How many bettas can be kept together in the same aquarium? That answer depends on the sex of the betta. Only one male can be kept in an aquarium, as males will fight with one another (hence their common name, Siamese fighting fish). In the wild, one would retreat. But that isn't possible in an aquarium and so they continue to fight, often to the death of one or both.
Females are a bit more tolerant of each other.
As many can be kept together as there is adequate room for in the aquarium. However, if it becomes too crowded they may start showing territorial behavior.
You should not mix males and females in the same tank, other than temporarily for breeding purposes.
Betta lovers will often use a "betta condo" to allow them to keep multiple males in a single aquarium. The condo is simply a small container that is vented to allow water circulation through it. It hangs inside the aquarium, effectively keeping any fish inside separated from the rest of the tank.
A certain degree of controversy surrounds the use of betta condos. Single condos kept in separate locations within the tank are acceptable. However, when several are kept side by side it can induce males to flare at one another. Some owners feel that the stress caused by this practice can negatively affect the health of the fish.
Does Tank Size Matter?
Some betta owners have found a degree of success with having multiple fish in a large tank.
An example is Natalie, who had two males and a female in a 39-gallon tank. She noted that they chased each other around a little for the first few days, but then settled down and lived together peacefully.
The species is native to the Mekong basin in Southeast Asia, living in rice paddies and canals.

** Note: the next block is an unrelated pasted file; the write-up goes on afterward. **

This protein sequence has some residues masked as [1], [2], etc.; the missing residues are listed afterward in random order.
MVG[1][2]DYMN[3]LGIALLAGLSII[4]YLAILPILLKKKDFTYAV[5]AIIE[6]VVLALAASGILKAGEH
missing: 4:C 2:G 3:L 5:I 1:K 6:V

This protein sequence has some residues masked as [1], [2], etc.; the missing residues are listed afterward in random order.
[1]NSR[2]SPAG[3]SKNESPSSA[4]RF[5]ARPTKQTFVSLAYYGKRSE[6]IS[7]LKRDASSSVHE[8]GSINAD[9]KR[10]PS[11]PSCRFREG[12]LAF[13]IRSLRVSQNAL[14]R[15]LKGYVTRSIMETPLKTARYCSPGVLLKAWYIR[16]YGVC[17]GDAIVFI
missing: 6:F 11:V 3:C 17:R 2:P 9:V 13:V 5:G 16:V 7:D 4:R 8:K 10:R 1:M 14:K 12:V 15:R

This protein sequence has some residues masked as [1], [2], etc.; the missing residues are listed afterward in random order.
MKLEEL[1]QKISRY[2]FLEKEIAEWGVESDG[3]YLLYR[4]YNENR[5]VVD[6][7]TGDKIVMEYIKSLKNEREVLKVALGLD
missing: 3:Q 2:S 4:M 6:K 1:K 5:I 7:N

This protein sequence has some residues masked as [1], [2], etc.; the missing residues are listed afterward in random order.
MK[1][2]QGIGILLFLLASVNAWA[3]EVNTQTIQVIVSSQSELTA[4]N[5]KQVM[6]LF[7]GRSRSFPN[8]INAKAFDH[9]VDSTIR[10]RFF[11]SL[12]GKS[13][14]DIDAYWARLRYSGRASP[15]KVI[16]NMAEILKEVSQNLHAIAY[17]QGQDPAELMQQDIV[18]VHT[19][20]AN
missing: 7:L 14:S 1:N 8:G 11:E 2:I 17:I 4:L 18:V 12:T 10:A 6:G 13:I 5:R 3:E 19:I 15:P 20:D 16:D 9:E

In the wild, more than one male would live in a rice paddy. However, rice paddies are quite large, often encompassing miles of space. This allows each male to have his own territory. In small tanks, there simply isn't enough room for the establishment of territories, so it is not advisable to keep more than one male.
Somewhere around 20 gallons is the point at which size becomes a significant issue. Sizes smaller than that are usually a problem. Sizes larger than that provide enough territorial space to allow multiple males. However, few people keep bettas in larger tanks. Traditionally bettas are kept in very small tanks, hence the common statement of "one male per tank." A more accurate way of putting it would be one male per territory.
Another factor is that the domesticated bettas are the product of selective breeding for heightened aggression. In Thailand, they were collected specifically to fight in competitions. They are more likely to keep fighting, whereas the wild breed would spar briefly and then retreat. This makes it more necessary to give each fish a territory of its own.